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Day ahead load forecasting for the modern distribution network - a Tasmanian case study


Jurasovic, M and Franklin, E and Negnevitsky, M and Scott, P, Day ahead load forecasting for the modern distribution network - a Tasmanian case study, Proceedings of The Australasian Universities Power Engineering Conference (AUPEC 2018), 27-30 November 2018, Auckland, New Zeeland, pp. 1-6. (2018) [Refereed Conference Paper]

PDF (Day Ahead Load Forecasting)

Copyright Statement

Copyright 2018 IEEE

Official URL: 10.1109/AUPEC.2018.8758023


Penetration of distributed energy resources in distribution networks is predicted to increase dramatically in the next seven years, bringing with it the opportunity for utilities to have a greater presence at low levels of the network. To achieve this effectively, utilities will require accurate short term load forecasts. This paper presents a novel neural network-based load forecasting system that applies recent advances in neural attention mechanisms. The forecasting system is trained and assessed on ten years of historical half-hourly load, weather, and calendar data to produce a 24-hour horizon half-hourly online forecast. When forecasting during anomalous peak holiday periods on a feeder that has a typical load of less than 1000kVA the forecasting system achieves a MAPE of 7.4% and a mean error of -15kVA. The forecasting system is implemented in a residential battery trial and is able to successfully forecast major peaks with sufficient lead time and accuracy to enable the fleet of batteries to charge ahead of time and provide network support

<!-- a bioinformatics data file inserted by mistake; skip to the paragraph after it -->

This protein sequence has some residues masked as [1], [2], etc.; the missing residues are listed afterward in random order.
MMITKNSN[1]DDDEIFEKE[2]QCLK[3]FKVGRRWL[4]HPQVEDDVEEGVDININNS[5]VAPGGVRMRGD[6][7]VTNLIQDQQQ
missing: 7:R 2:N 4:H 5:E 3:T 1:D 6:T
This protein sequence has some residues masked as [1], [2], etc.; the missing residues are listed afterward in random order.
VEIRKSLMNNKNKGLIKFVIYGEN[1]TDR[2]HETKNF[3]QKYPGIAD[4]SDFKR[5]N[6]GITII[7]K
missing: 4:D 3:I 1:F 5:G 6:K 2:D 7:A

Item Details

Item Type:Refereed Conference Paper
Keywords:load forecasting, machine learning, DER
Research Division:Engineering
Research Group:Electrical engineering
Research Field:Electrical energy generation (incl. renewables, excl. photovoltaics)
Objective Division:Energy
Objective Group:Renewable energy
Objective Field:Renewable energy not elsewhere classified
UTAS Author:Jurasovic, M (Mr Michael Jurasovic)
UTAS Author:Franklin, E (Associate Professor Evan Franklin)
UTAS Author:Negnevitsky, M (Professor Michael Negnevitsky)
ID Code:130794
Year Published:2018
Deposited By:Engineering
Deposited On:2019-02-12
Last Modified:2019-10-23
Downloads:33 View Download Statistics

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